By Ryan Cornell
WINCHESTER -- Sean Astin strolls into the hotel about 10 minutes before his interview is set to begin and starts chatting with the officer escorting him.
It's Friday morning at the Hilton Garden Inn in Winchester and Astin has just flown in from Los Angeles a handful of hours prior. Although he stands across the room near the lobby of the hotel, where exiting guests pause for a double take, his mention of Taylor Swift is clearly heard.
"I'm a runner," explains Astin, who ran three full marathons last year. "[M]y children tease me because my playlist is taken directly from their playlists, so I have lots of young artists and people you wouldn't expect a 43-year-old guy to have in his iTunes roster...and that song, "Mean," she does is great."
It's been 29 years since Astin appeared in "The Goonies" as the main child star, and he now has three children of his own, all of whom are attending the 87th Shenandoah Apple Blossom Festival.
This is Astin's second appearance at the festival. He served as grand marshal in 2004 and has returned to crown his oldest daughter, Alexandra "Ali" Astin, as this year's Queen Shenandoah LXXVII.
Ali, he said, is designed for the activities that a festival queen goes through. Describing her as "17-going-on-40," he said she loves meeting people, getting dressed up and giving energy.
"When I told her, I barely got the sentence out, I said 'Apple Bluh' and she just lit up and was so excited. It was locked in her memory as something she really wanted to do," Astin said.
Asked whether his two other daughters will want to continue the dynasty as queen, he said his youngest is "really not fond of dresses," but both of them have enjoyed watching their big sister soak up the spotlight.
Three generations of the Astin family are celebrating this year's festival. His father, John Astin, traveled from Baltimore, where he teaches drama at Johns Hopkins University, to attend the queen's coronation.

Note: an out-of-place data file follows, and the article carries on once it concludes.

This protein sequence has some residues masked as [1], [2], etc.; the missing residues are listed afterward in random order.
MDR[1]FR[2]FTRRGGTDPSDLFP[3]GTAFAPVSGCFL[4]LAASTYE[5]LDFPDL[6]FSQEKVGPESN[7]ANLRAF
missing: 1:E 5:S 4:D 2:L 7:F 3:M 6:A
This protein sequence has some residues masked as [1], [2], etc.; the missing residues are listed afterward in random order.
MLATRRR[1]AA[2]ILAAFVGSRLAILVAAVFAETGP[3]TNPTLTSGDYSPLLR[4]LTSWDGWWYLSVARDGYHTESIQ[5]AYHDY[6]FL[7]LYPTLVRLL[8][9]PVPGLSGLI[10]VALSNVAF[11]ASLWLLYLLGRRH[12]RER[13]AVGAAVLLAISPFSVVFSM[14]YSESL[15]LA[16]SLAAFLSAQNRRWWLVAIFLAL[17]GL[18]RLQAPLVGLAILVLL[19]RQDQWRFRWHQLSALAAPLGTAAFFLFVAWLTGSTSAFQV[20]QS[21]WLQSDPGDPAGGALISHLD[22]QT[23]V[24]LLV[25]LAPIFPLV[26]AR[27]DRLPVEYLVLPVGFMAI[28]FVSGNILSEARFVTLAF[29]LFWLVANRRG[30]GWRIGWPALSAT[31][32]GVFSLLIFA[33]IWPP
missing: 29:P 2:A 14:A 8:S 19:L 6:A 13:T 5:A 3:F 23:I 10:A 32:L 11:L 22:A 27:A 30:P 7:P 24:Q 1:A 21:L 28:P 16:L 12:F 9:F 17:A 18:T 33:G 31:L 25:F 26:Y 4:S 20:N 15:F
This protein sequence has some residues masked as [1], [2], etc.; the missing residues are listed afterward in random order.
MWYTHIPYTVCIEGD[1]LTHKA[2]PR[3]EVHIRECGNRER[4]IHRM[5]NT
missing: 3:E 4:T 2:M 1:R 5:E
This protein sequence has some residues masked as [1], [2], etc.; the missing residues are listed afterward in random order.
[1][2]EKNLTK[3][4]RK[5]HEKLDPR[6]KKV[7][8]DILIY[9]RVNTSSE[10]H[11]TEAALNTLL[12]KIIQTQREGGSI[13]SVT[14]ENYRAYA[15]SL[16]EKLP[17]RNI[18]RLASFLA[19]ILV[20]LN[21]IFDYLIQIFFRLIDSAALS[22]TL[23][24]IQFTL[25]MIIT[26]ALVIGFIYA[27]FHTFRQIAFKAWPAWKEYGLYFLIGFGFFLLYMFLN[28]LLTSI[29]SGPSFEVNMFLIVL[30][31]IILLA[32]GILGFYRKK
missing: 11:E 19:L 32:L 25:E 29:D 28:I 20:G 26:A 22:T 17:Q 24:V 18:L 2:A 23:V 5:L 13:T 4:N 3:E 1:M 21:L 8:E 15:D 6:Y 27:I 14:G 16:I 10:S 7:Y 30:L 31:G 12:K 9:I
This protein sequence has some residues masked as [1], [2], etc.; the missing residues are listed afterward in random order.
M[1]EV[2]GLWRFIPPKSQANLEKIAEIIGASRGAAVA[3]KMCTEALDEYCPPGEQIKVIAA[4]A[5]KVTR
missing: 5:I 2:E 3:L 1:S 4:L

Sean Astin described the Shenandoah Apple Blossom Festival as "presidential."
"I've worked with different presidents and you see the tick-tock, or you see where they go from minute to minute," he said. "It almost is as involved as the Apple Blossom agenda. And [Ali] is equal to the task...I think I'm just happy for her to have the full experience."
He said the one thing he remembers most about his last festival experience a decade ago was the "layers of people" along the parade route.
"You see people sitting on the curbside and people standing up and people on the stairs of their house and you see people hanging out of the windows and people up on the roofs, and there's more people per square foot than I'd ever seen on a parade," he said. "It reminds me of the ticker tape parades you would see after the Second World War or something. It was just really an incredible outpouring of humanity."
But with his busy schedule -- he said a teacher once described him as "butter on a hot griddle" -- he'll have to miss the parade this year.
Sean Astin's movie credits include the "Lord of the Rings" triology and "Rudy." He stars in the movie "Mom's Night Out," which will be released next weekend, will appear in an episode of "The Strain" this summer and launched season two of his Vox Populi Radio show on Thursday.
Contact staff writer Ryan Cornell at 540-465-5137 ext. 164, or email@example.com